Five Ways to Proactively Plan for Compliance

Mark Kozeal
Mark Kozeal
April 18, 2019
Sponsored by: Bloomberg Environment
Environmental Regulations and Compliance
For EHS&S professionals, keeping up with constantly evolving state and federal environmental, health and safety (EHS) regulations can be a full-time job. 

The confusion surrounding the Hazardous Waste Generator Improvements Rule is a telling example of the uncertainty facing companies today. While the Rule went into effect in May 2017 on the federal level, compliance and enforcement of the hazardous waste program has been delegated to each state. With the deadline to adopt the provisions of the new rule passing in July 2018 (or quickly approaching in July 2019 for states with a regulatory process that includes a legislative step), many states are still working to adopt the rule. For multi-state organizations, this is a confusing and complicated landscape to navigate. 

The Hazardous Waste Rule illustrates the growing complexities of EHS compliance for today’s EHS&S professionals. Not only do companies need to monitor the federal landscape, but they must also keep abreast of state-by-state regulations and industry-specific issues that impact their day-to-day operations. However, staying on top of key developments on everything from climate change to workplace safety is no small task. 

So how can EHS&S professionals stay on the right side of compliance and proactively plan for the future in an environment that continues to be unpredictable and volatile? The following five steps are key in preparing for compliance and ensuring that your organization is staying ahead:

  1. Start by regularly evaluating your baseline: Understand where your organization stands right now. Being in-the-know about your current status involves asking the right questions:

    • What equipment do we have? Does it need repair for safety reasons?
    • Is there new technology that can keep workers safe or make a process more efficient?
    • Is our permitting in order?
    • Is there any current legislation, regulation, or litigation that is impacting our business?

  2. Know the difference between your baseline and benchmarks: Know where you need to be in the short-term. It’s critical to know what compliance issues are coming down the road and how those changes will impact everything from supply chain and permitting to your operations and safety plan. Additionally, these compliance changes may even affect certain revenue streams. Therefore, staying informed about compliance changes, and making the needed adjustments to your business, can have long-term ramifications.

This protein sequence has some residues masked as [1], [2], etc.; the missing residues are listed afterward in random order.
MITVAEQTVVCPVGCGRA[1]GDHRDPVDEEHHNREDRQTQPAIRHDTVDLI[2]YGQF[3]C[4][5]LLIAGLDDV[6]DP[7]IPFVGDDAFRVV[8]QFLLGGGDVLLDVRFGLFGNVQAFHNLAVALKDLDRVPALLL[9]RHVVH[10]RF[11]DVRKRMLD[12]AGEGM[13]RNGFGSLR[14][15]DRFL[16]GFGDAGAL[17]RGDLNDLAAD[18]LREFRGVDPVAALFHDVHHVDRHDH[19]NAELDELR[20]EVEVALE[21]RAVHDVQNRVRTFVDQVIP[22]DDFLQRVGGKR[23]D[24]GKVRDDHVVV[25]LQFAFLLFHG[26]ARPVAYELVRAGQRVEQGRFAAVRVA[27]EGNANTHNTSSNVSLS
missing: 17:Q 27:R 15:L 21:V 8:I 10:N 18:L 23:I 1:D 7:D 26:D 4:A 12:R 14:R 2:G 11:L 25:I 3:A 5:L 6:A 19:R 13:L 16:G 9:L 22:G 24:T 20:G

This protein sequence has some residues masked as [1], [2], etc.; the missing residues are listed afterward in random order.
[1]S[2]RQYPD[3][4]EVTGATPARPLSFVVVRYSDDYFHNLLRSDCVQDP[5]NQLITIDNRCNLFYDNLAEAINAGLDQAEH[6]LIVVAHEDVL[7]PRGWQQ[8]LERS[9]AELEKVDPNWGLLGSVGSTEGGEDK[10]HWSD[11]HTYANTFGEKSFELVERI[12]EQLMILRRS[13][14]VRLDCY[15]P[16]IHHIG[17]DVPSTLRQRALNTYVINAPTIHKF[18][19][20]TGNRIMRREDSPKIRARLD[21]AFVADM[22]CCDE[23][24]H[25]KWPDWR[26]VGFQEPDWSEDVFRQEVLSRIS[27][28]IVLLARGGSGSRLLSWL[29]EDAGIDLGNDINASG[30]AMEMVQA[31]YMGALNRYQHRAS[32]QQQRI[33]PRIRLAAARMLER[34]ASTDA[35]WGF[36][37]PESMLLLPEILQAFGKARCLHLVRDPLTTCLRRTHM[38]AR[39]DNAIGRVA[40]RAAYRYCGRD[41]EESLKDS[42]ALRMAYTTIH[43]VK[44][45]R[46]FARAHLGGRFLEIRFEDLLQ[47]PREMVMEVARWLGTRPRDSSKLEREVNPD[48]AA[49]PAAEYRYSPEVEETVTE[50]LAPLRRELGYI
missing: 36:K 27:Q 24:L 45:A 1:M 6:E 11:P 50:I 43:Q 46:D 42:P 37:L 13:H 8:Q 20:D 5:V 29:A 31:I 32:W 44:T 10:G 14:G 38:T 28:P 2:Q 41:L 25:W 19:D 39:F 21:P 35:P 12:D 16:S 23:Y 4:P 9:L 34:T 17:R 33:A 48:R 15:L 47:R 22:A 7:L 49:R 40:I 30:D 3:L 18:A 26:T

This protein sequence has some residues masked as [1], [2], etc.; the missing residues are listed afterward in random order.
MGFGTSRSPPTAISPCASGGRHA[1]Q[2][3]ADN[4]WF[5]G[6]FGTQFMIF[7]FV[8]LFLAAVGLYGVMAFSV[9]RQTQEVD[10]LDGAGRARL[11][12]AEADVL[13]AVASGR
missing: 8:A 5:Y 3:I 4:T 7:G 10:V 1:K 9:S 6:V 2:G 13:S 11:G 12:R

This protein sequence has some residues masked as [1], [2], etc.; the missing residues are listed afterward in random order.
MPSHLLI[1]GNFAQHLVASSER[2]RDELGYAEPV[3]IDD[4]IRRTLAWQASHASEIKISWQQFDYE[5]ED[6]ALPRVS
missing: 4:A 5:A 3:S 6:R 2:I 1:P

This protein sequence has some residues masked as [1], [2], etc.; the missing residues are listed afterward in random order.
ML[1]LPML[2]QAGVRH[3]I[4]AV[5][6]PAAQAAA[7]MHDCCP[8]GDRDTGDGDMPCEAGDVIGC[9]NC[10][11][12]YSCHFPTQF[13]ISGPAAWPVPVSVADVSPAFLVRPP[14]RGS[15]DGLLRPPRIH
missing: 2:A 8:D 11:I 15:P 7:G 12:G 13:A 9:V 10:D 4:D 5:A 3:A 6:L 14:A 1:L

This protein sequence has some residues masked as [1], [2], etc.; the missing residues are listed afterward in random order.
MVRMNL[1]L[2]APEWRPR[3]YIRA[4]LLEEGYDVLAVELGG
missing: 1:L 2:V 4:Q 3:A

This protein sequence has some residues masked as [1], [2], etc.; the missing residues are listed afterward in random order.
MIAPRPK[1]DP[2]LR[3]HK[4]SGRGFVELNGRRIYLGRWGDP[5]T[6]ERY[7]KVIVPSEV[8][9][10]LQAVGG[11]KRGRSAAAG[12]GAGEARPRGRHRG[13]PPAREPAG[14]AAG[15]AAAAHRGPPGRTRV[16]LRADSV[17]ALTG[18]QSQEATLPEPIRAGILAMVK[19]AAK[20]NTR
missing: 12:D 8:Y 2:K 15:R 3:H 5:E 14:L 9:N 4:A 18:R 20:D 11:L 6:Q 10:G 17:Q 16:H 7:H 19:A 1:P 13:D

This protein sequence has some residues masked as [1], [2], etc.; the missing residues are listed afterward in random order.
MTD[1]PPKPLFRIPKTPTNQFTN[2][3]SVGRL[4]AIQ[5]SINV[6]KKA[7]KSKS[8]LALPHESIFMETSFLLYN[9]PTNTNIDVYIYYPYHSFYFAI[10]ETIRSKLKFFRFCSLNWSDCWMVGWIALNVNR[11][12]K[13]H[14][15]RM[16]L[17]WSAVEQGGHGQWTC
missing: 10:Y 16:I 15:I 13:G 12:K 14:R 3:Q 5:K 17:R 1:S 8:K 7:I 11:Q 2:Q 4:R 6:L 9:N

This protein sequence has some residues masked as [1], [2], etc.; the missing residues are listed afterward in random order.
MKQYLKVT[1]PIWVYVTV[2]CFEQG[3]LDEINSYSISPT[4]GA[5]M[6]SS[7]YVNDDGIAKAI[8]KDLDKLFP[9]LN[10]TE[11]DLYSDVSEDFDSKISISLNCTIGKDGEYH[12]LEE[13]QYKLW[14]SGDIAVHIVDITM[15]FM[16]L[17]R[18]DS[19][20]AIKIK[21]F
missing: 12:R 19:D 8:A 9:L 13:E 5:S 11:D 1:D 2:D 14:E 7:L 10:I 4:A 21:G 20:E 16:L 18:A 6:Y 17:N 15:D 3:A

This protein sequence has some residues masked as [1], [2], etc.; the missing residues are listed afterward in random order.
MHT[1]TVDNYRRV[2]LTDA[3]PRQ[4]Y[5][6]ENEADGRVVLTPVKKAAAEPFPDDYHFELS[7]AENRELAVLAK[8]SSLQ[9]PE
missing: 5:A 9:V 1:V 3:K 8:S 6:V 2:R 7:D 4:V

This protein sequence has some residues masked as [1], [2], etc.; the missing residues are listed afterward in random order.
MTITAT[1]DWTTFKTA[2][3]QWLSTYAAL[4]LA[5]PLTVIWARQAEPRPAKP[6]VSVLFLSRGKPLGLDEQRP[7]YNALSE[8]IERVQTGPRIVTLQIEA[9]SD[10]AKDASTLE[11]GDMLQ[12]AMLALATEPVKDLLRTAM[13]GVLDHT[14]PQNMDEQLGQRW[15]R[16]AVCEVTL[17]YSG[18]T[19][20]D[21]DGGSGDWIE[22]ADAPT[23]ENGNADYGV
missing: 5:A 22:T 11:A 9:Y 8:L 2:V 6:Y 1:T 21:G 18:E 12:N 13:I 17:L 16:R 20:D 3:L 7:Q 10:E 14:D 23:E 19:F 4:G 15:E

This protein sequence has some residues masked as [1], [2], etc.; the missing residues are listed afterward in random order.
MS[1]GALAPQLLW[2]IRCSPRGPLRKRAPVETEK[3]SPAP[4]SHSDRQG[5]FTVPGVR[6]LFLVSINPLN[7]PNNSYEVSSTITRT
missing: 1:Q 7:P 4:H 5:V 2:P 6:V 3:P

3. Monitor everything and stay informed: Know where you want to go and where the landscape may be headed in the long-term.

    • Get monitoring alerts to help you stay current with the patchwork of state regulations. Many companies today have to worry about municipal, state, federal, and international regulation. Alerts notify you of changes and tracking tools help you manage workflow in your organization to ensure compliance happens.
    • News will keep you abreast of current events, trends, and innovation. How might your company gain efficiencies through evolving technology like blockchain? Or, how might an innovation like blockchain disrupt your business model?
    • Expert analysis does the heavy lifting for you. Let the analysis connect the practical dots between the letter of the law and what needs to happen in the field or on the factory floor.
    • Benchmark against competitors so you know where you stand and where you need to gain.

  4. It takes a village: Compliance, and staying ahead of it, can be complicated. Talk to your attorney, or connect with your network. Know who you can talk to and get connected with those people. Getting involved with your trade associations and discussing key issues with others who are dealing with similar challenges will only help you better identify solutions that best work for your organization. If you’re a compliance professional, make sure you regularly talk to compliance professionals at other companies.

  5. Walk around: Know how people work in your organization. Manage by walking around, chatting up employees and asking them about how they do their jobs. Understand their challenges at work and then ask them for their ideas. You may find that you have a compliance problem you didn’t know about. Your employees and counterparts may have ideas about how things can be done easier, cheaper, or faster. Who knows? Maybe someone even has an idea for your next revenue stream.

As an ever-growing amount of regulatory information comes across their desks, EHS&S professionals need a strategy to interpret and analyze what these regulations mean for them. Having a plan that includes all of the right elements is critical for anticipating and preparing for policy changes, protecting organizations from risks and liabilities, promoting corporate sustainability and even uncovering new revenue opportunities. 

This article is a benefit of Bloomberg Environment’s sponsorship of NAEM's 2019 EHS Operational Excellence Conference.
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About the Author

Mark Kozeal
Mark Kozeal
Bloomberg Environment
Mark Kozeal is the Director of Product Management for Bloomberg Environment, a leading source of legal, regulatory, and business information for professionals. Prior to coming to Bloomberg Environment, Mark was a Senior Information Specialist for the National Clearinghouse on Alcohol and Drug Abuse Information (NCADI), and was a Legislative Correspondent for the U.S. Representative from the Indiana First Congressional District, Peter Visclosky. Mark holds a B.A. in psychology from Saint Meinrad College, in Saint Meinrad Indiana. Mark also serves as the Music Director for St Ambrose Parish in Cheverly, Maryland.

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